There are at least 16,000 zombie homes across the state, based on data released by Realty Trac in 2015. Zombie homes invite crime, threaten public safety, and drive down the value of surrounding homes.  Studies have shown that each zombie property reduces the value of all homes within 750 feet by one percent.

The Zombie Remediation and Prevention Initiative is but one component of Attorney General Schneiderman’s broad strategy to help New York families and communities recover from the housing crash.  He has led the fight for strong bank settlements that hold the banks accountable for their recklessness and responsible for mitigating the damage they caused.  He has obtained settlements that brought more than $70 billion to communities across the country.

More than $5 billion of that settlement money has flowed into New York. It allowed the Office of the Attorney General to establish the Homeowners Protection Program, HOPP, in 2012, which currently funds 90 agencies across the state to provide legal services and counseling to help families stay in their homes. More than 62,000 families have been served to date; and nearly a third of them have mortgage modifications pending or approved.  In Central New York, HOPP has served 3,600 families.

That settlement money also established the New York State Mortgage Assistance Program (MAP) in 2014.  Since it began, MAP has provided $18 million in small loans to homeowners to clear other debts and qualify for mortgage modifications; it has prevented more than 650 foreclosures; and it has preserved $153 million in property value for nearby homeowners.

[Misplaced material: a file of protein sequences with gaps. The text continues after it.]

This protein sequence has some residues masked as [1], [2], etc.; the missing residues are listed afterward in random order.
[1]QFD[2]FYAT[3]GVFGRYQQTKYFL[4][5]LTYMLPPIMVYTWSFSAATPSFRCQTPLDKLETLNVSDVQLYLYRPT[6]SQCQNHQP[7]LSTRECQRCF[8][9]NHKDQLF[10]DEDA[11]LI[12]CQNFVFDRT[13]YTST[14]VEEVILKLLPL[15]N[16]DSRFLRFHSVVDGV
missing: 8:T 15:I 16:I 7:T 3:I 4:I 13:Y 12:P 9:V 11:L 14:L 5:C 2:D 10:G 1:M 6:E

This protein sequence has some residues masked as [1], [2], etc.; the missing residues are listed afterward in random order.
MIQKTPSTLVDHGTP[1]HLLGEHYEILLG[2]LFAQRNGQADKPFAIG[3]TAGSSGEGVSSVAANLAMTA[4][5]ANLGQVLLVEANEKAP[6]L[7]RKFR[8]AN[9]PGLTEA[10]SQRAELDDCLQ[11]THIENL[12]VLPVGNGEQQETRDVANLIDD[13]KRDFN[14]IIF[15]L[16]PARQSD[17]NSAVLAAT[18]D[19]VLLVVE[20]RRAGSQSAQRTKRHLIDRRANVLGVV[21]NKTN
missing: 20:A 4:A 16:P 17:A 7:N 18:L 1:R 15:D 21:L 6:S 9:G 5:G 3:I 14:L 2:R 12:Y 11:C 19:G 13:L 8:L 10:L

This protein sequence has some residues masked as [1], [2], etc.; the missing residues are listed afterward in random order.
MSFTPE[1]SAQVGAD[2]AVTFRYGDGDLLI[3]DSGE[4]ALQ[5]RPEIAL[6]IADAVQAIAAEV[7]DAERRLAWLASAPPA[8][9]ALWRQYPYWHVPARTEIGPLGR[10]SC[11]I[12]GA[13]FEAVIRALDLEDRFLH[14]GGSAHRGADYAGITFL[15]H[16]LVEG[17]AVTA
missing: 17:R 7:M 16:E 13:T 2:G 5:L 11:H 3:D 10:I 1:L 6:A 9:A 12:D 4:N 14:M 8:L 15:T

The Office of the Attorney General has allocated some $30 million from settlement monies toward land banks—local, nonprofit entities that purchase and rehabilitate abandoned properties that are a blight on communities across the state. Already, 16 land banks in communities from Erie to Suffolk County are working to return vacant properties to productive use, including the Syracuse Land Bank, which has obtained 1,000 properties, razed 100 of the most dilapidated, unsafe structures, and restored 270 to the market.

The initiative coincides with the recent passage of the Abandoned Property Neighborhood Relief Act, a bill that the Attorney General wrote, the Legislation passed and the Governor signed.  Among other provisions, that law requires banks to register any properties abandoned by their owners with the Department of Financial Services and to maintain those properties during the foreclosure process, and not just once the process has been completed.  Banks face significant fines for non-compliance.  The state will share the registry with localities and will run a toll-free hotline for individuals to report such properties.